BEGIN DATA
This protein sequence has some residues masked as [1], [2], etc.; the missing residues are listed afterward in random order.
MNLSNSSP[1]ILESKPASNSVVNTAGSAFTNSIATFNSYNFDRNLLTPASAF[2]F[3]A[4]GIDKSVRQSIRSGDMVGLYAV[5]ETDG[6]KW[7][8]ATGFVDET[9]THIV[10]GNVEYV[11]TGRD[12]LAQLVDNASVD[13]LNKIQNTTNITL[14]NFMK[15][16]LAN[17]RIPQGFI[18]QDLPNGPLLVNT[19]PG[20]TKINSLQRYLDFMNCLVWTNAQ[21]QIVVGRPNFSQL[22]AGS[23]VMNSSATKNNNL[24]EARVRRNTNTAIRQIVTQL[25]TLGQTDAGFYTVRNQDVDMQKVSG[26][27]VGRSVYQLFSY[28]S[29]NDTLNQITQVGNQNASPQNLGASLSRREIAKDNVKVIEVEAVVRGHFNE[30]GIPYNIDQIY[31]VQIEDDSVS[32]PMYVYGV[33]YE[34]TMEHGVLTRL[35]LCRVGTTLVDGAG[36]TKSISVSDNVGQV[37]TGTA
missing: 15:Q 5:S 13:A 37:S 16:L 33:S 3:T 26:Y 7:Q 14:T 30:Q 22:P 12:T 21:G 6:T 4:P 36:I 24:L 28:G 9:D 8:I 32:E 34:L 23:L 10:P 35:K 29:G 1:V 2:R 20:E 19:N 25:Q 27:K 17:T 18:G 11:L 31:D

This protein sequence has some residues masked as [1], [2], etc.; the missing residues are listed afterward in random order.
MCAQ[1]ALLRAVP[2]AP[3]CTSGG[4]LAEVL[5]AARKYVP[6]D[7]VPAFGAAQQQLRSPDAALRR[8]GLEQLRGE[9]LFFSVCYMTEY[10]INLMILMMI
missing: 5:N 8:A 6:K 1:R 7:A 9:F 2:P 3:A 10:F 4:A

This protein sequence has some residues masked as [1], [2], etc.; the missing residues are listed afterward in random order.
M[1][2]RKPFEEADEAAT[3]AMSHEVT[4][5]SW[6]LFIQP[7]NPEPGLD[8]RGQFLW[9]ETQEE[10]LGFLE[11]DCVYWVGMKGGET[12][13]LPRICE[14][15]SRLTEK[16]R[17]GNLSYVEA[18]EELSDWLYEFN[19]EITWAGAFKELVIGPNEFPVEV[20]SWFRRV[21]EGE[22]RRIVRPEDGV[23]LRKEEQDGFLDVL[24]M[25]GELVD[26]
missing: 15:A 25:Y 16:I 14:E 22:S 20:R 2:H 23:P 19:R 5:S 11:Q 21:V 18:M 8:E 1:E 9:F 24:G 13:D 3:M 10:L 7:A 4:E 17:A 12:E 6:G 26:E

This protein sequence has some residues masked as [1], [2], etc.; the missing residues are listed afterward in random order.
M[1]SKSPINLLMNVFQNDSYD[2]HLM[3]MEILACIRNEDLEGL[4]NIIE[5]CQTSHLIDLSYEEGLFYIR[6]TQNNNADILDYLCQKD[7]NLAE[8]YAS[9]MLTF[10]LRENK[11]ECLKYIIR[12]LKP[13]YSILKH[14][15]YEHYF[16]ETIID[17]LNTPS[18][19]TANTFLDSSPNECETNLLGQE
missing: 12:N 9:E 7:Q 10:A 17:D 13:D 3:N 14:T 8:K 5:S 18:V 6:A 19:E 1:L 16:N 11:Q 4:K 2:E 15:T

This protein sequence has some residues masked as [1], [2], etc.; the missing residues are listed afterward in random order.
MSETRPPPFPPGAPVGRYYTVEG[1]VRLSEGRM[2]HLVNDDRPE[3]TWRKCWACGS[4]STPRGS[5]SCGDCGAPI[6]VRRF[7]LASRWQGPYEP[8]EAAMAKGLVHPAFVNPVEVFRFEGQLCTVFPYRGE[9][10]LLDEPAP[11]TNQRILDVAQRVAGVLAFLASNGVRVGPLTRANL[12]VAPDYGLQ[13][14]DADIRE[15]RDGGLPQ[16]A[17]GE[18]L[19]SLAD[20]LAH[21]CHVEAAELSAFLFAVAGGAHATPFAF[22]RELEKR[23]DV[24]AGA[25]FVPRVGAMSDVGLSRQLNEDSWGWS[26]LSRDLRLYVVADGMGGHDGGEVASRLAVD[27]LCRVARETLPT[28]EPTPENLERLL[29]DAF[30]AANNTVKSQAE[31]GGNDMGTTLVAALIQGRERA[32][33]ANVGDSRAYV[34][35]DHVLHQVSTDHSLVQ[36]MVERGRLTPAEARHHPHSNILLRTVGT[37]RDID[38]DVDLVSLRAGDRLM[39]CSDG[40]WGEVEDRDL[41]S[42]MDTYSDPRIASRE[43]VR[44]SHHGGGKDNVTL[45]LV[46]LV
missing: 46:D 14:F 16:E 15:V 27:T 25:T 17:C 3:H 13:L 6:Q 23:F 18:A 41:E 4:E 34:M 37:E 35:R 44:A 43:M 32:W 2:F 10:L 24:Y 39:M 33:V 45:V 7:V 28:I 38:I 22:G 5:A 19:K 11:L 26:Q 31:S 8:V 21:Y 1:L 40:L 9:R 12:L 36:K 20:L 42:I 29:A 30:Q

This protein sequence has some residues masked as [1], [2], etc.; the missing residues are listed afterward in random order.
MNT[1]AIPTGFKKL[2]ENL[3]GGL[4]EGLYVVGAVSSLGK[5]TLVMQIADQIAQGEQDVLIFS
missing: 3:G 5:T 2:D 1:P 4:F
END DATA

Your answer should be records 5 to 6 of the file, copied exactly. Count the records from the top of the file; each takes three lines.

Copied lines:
This protein sequence has some residues masked as [1], [2], etc.; the missing residues are listed afterward in random order.
MSETRPPPFPPGAPVGRYYTVEG[1]VRLSEGRM[2]HLVNDDRPE[3]TWRKCWACGS[4]STPRGS[5]SCGDCGAPI[6]VRRF[7]LASRWQGPYEP[8]EAAMAKGLVHPAFVNPVEVFRFEGQLCTVFPYRGE[9][10]LLDEPAP[11]TNQRILDVAQRVAGVLAFLASNGVRVGPLTRANL[12]VAPDYGLQ[13][14]DADIRE[15]RDGGLPQ[16]A[17]GE[18]L[19]SLAD[20]LAH[21]CHVEAAELSAFLFAVAGGAHATPFAF[22]RELEKR[23]DV[24]AGA[25]FVPRVGAMSDVGLSRQLNEDSWGWS[26]LSRDLRLYVVADGMGGHDGGEVASRLAVD[27]LCRVARETLPT[28]EPTPENLERLL[29]DAF[30]AANNTVKSQAE[31]GGNDMGTTLVAALIQGRERA[32][33]ANVGDSRAYV[34][35]DHVLHQVSTDHSLVQ[36]MVERGRLTPAEARHHPHSNILLRTVGT[37]RDID[38]DVDLVSLRAGDRLM[39]CSDG[40]WGEVEDRDL[41]S[42]MDTYSDPRIASRE[43]VR[44]SHHGGGKDNVTL[45]LV[46]LV
missing: 46:D 14:F 16:E 15:V 27:T 25:T 17:C 3:H 13:L 6:Q 23:F 18:A 41:E 4:E 34:M 37:E 35:R 44:A 43:M 32:W 2:F 10:L 24:Y 39:M 33:V 45:V 7:V 28:I 38:I 22:G 5:A 19:K 11:L 26:Q 31:S 8:V 21:Y 1:L 40:L 9:R 12:L 36:K 20:L 42:I 29:A 30:Q

This protein sequence has some residues masked as [1], [2], etc.; the missing residues are listed afterward in random order.
MNT[1]AIPTGFKKL[2]ENL[3]GGL[4]EGLYVVGAVSSLGK[5]TLVMQIADQIAQGEQDVLIFS
missing: 3:G 5:T 2:D 1:P 4:F